There was a time not that long ago when the concept of networking for a job using the Internet would have been considered as heresy by most career councilors and coaches. Networking was supposed to be a personal face-to-face activity. You wrangle an invite to a local chamber of commerce mixer and talk to as many strangers as you could. Hopefully, you’d come away with one or two good references.
That networking model is so TwenCen! Today, social media sites are the hottest way to network for your next job. Techies have been doing this for some time, but they were just the first adopters. Everyone seems to be jumping in and turning social media into a valid job search tool.
Which social media site should you choose for your job search? It doesn’t really seem to matter. Twitter, Facebook, and MySpace can all be used although how you go about making your presence known varies greatly between sites.
Twitter, MySpace, and Facebook
With Twitter’s 140-character limitation, you have to resist the temptation to tweet something like, “OMG! Lost my job! Need help ASAP!” That’s really not going to work for you. What you can do is tweet a URL link to your latest blog article or to a web site with a work product of which you’re especially proud. If you’re accustomed to tweeting about sunsets and concerts, that’s something you’ll have to avoid doing if you’re to have any success at searching for a job.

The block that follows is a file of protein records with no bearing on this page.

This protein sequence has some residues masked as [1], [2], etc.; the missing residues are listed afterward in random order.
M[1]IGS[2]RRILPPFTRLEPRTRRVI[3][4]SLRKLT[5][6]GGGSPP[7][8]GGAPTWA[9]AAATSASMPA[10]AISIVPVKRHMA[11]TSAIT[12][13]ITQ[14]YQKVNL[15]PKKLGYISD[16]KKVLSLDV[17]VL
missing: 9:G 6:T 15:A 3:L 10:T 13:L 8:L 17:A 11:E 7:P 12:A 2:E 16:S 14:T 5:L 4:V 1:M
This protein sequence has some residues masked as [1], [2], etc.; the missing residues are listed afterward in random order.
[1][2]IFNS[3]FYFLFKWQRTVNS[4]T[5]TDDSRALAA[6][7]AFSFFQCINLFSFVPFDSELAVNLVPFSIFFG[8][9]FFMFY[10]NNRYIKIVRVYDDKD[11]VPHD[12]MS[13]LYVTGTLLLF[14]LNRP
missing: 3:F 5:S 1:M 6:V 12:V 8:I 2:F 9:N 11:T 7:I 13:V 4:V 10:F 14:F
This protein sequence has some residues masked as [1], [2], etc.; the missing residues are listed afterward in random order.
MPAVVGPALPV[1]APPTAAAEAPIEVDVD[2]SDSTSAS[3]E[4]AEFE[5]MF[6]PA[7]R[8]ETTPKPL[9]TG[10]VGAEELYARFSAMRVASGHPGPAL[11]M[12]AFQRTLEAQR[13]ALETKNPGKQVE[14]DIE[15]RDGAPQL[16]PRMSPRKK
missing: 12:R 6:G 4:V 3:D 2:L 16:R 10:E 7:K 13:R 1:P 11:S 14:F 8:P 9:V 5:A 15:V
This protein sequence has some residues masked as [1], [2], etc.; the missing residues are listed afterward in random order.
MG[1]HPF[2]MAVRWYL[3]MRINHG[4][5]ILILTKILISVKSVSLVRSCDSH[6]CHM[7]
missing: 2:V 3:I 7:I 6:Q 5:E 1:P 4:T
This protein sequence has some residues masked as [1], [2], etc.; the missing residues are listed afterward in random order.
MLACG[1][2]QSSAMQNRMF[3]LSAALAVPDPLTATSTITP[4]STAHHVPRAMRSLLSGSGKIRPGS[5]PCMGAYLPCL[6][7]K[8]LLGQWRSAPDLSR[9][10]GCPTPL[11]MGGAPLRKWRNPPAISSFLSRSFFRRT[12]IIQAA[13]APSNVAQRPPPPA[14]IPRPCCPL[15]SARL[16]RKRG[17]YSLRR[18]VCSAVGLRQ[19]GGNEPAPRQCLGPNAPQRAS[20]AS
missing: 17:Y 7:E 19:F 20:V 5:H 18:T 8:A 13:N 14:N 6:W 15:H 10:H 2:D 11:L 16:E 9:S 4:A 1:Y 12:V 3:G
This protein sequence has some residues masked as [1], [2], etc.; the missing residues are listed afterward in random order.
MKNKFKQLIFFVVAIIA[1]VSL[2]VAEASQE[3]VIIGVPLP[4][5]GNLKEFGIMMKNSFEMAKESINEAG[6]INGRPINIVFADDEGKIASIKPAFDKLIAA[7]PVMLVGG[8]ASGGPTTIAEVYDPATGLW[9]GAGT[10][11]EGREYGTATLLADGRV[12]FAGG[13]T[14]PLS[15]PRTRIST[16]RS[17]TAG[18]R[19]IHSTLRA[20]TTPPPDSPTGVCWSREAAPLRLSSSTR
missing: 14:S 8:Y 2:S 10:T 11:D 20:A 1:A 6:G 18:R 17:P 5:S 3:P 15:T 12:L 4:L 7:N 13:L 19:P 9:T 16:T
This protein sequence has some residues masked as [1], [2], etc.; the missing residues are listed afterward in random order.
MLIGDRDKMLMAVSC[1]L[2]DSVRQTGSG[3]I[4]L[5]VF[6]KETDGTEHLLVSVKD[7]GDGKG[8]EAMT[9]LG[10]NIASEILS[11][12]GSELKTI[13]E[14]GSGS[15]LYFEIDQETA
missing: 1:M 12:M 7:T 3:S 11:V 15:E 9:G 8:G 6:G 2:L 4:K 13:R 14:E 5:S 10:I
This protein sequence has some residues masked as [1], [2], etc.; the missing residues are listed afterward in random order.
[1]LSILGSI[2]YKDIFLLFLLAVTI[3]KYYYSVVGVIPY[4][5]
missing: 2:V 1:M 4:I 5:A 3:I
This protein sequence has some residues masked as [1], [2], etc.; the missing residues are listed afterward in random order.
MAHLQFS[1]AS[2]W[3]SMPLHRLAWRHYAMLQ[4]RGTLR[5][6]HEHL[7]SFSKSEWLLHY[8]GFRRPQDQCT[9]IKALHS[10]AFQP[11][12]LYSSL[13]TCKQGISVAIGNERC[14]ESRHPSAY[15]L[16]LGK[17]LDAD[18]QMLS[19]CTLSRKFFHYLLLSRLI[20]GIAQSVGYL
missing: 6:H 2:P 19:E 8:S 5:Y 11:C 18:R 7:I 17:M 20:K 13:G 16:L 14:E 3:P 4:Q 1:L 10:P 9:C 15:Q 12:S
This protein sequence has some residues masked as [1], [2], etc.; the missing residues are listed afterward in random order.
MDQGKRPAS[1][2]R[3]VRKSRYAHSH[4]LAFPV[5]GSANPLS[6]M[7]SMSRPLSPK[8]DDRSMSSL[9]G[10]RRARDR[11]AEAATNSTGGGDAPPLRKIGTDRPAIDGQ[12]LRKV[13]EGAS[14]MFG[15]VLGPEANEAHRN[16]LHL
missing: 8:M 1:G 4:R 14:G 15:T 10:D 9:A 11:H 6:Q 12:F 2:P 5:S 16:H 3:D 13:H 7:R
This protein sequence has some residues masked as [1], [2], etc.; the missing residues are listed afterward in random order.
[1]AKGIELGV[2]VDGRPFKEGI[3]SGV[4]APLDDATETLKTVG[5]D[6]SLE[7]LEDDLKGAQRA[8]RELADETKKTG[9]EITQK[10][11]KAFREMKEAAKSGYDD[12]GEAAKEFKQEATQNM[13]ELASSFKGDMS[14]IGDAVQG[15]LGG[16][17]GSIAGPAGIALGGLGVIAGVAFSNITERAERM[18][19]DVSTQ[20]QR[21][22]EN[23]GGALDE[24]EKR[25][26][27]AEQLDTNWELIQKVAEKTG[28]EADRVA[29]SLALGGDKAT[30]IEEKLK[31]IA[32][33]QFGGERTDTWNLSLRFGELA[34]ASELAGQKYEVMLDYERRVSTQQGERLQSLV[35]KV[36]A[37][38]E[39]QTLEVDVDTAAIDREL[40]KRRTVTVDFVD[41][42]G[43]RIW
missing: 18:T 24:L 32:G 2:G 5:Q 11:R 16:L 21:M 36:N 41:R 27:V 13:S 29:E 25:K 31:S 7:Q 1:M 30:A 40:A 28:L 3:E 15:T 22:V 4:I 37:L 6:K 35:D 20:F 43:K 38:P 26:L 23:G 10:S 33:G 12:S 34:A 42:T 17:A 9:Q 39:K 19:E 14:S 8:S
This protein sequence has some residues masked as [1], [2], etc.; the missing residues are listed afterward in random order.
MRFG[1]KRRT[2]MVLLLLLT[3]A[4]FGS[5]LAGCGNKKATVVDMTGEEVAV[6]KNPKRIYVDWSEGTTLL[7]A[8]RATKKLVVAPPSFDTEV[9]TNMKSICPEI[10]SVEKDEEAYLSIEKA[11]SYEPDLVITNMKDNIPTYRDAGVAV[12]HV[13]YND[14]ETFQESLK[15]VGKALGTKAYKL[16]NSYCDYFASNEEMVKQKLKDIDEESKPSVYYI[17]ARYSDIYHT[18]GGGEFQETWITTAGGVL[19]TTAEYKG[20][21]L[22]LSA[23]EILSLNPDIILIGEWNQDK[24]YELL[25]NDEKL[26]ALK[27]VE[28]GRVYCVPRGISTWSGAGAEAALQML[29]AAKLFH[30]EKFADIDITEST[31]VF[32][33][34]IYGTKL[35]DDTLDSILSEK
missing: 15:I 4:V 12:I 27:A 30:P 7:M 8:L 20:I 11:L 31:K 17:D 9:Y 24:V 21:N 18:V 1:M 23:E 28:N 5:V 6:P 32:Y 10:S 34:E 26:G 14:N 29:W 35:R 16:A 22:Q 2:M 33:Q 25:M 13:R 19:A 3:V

MySpace has the reputation of being something of a kiddy land, yet it has its benefits to those looking for work. Admittedly, MySpace attracts a younger crowd, but it also attracts a highly creative crowd. Artists, musicians, writers, and performers of all kind have developed a presence on this site. The benefits of MySpace are obvious if you’re looking to network in these areas. That MySpace carries job listings furnished by SimplyHired.com implies a move toward a more professional image. Craft an effective job search out of MySpace by designing your page to highlight your work history, skills, and experience.
If you happen to have a Facebook page, you may have figured out for yourself where this discussion is leading. When creating a Facebook page, you must create a profile. All too often, profiles are full of things that are personal likes such as liking chocolate, Yanni, and the Chicago Blackhawks. These are the sort of things that make us what we are as people. However, potential employers and those who may know of job openings don’t care if you like Harleys. They want to know what you’re about as a potential employee. The best way to demonstrate this is by building your profile so that it showcases your work history and skills.
The best and most professionally oriented of the social networking sites is LinkedIn. LinkedIn has been designed to connect professionals with other professionals. As such, it is the most powerful job search tool of the four sites being mentioned. What makes LinkedIn so powerful? The answer is a combination of LinkedIn’s structure and the quality of the information you put into your profile.